This is a form of self abuse and I need to stop tolerating it.

A while back I wrote a post about self-forgiveness. It’s one of my favorite posts on the blog because every time I re-read it, it never fails to help me feel calmer and more accepting of my personal growth process.

In the post I quoted this passage on the Mayo Clinic’s article on forgiveness:

Also, remember that forgiveness often isn’t a one-time thing. It begins with a decision, but because memories or another set of words or actions may trigger old feelings, you may need to recommit to forgiveness over and over again.

It’s been a rough few days and it’s bound to be an even rougher week if I can’t ever so gently and ever so lovingly snap myself out of this doom spiral.

Yesterday morning as I was tumbling through the darkness, through the haze of emotional pain and indifference, I heard a tiny voice in the back of my head whispering urgently, Pull up! Pull up! The voice was my survival instinct and it was telling me if I didn’t point my psyche in a direction other than down I was going to crash hard, I was going to hurt myself. While I am very grateful to that tiny voice that protects me time and again from full on comatosed, can’t leave the bed depression and physical self injury, that’s a lot of burden for one tiny voice to shoulder. I need to stop pushing myself towards some sort of psychological abyss and expecting my sense of self preservation to pull me back from the brink in the nick of time.

In short, I need to make good on this promise to become my own best friend. I need to stop casting the first stone whenever I make a mistake.

My partner and I have been having a lot of communication problems lately, mostly because I’ve been so clogged up with shame over the mistake I made and also because a part of me has been expecting my partner to help make it right for me. My partner hasn’t been able to do or say much to stop the pain because it’s no longer my partner’s forgiveness I am seeking, that was given long ago. The person who refuses to be compassionate is myself towards myself.

I decided to catch up on a few Freak Revolution posts in the hopes of finding something that would either help alleviate some of the angst or at least help remind me not to expect the person I love to fix it for me. (Freak Revolution is a blog about communication and self acceptance. Not sure why I haven’t added it to my blog roll yet. I read it all the time. I’m remedying that now.) I came across a post that did both. It’s called The Little Girl and the Hammer.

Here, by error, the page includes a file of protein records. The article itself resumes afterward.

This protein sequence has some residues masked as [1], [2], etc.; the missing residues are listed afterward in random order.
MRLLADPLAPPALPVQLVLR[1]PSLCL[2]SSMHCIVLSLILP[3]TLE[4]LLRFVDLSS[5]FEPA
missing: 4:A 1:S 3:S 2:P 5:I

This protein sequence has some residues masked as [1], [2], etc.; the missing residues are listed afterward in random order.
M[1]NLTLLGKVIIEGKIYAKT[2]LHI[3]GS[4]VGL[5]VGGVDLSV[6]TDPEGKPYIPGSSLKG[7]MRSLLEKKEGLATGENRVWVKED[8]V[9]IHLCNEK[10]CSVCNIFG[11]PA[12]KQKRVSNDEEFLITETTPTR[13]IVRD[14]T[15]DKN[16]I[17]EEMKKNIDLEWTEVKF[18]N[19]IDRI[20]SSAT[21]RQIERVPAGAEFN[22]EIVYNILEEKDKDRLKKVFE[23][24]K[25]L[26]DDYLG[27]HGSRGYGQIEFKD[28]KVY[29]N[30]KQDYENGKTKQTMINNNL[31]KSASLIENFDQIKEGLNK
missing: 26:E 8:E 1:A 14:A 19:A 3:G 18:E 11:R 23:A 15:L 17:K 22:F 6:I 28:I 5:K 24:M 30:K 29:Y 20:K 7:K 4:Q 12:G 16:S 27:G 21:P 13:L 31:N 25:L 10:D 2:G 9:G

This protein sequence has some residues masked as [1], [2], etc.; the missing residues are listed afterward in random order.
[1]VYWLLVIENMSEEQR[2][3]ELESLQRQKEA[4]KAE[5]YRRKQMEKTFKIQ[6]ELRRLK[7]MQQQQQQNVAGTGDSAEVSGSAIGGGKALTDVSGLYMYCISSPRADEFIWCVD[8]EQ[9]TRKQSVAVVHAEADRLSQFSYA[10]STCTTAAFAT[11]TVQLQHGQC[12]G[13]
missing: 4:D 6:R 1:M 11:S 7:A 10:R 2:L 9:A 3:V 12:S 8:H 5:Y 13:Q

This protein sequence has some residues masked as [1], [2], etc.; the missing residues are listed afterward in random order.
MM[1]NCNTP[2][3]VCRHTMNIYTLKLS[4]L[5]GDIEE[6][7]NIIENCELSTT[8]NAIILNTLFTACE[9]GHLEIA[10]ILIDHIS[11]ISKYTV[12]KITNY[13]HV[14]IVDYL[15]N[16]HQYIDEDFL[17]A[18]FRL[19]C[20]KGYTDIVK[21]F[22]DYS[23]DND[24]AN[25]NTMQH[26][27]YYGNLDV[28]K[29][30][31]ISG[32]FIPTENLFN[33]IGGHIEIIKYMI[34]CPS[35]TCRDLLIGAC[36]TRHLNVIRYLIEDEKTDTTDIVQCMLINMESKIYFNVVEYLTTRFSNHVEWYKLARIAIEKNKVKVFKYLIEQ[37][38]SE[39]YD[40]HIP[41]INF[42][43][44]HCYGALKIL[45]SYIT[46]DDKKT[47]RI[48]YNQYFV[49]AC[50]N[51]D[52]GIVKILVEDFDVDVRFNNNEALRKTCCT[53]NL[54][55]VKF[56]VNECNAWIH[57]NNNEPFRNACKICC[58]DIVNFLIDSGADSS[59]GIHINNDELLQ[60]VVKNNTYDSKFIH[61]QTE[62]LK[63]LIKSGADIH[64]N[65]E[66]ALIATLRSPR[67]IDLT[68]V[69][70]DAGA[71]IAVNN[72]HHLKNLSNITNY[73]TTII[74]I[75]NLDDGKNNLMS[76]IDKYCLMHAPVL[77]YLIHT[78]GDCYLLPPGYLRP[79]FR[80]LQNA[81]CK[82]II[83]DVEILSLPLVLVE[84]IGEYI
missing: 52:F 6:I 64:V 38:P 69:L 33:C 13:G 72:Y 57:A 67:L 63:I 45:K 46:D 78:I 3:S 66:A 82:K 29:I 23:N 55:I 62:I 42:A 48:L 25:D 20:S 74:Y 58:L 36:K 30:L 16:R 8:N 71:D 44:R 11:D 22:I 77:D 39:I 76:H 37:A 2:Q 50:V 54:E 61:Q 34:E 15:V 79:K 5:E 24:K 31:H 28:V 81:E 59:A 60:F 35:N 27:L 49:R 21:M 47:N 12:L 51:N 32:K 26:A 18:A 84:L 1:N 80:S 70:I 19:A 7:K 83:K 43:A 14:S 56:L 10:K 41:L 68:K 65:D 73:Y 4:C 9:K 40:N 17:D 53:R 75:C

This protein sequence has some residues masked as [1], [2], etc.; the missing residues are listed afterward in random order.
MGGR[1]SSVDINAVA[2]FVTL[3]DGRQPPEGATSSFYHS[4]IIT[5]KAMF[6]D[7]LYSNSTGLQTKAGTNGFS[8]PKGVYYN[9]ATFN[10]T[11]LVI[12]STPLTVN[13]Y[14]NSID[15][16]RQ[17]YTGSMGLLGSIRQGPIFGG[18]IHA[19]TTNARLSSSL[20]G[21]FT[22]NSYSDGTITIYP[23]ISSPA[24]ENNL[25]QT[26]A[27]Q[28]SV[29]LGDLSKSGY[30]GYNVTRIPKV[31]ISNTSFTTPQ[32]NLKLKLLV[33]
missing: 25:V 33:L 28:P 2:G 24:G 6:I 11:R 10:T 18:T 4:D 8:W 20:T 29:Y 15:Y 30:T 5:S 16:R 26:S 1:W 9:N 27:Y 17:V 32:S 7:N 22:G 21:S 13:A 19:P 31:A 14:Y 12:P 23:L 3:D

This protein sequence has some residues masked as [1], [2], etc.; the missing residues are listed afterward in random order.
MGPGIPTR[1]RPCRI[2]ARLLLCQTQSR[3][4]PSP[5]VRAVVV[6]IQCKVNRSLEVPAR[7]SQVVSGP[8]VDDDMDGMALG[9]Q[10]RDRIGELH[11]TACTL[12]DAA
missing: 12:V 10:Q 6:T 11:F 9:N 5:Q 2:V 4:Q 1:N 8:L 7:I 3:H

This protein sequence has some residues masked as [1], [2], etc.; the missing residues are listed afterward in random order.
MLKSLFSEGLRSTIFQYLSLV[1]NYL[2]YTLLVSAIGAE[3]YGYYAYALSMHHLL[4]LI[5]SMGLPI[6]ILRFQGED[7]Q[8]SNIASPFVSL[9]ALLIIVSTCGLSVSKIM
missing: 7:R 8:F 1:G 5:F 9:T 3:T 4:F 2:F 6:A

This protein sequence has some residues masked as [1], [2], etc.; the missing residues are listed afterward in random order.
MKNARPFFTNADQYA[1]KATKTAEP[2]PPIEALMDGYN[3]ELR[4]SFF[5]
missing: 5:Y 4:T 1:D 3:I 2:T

The post is about a difficult time in the author’s childhood right after her parents had divorced when she felt that the only time she could get positive attention was when she was injured so after healing from a broken wrist she tried to break her own ankle with a hammer so that the positive attention wouldn’t stop. When she realized she couldn’t intentionally injure herself, she became very clutzy and suffered a lot more injuries that she did and did not intentionally cause depending upon your definition of intention.

Now I don’t think that’s why I forgot my passport. I don’t think I unconsciously wanted to push back an already difficult move on a tight deadline by a whole week and cost myself $500 in flight and train fees (the airport is in Copenhagen, not Aarhus, so one of the things I had to pay for was the two way ticket back to Aarhus to take the 3 hour train ride of shame back to my departure point). I do think the fact that I got literally feverish with depression and cried on and off for days after making the mistake has a lot to do with how and when my needs got met when I was growing up.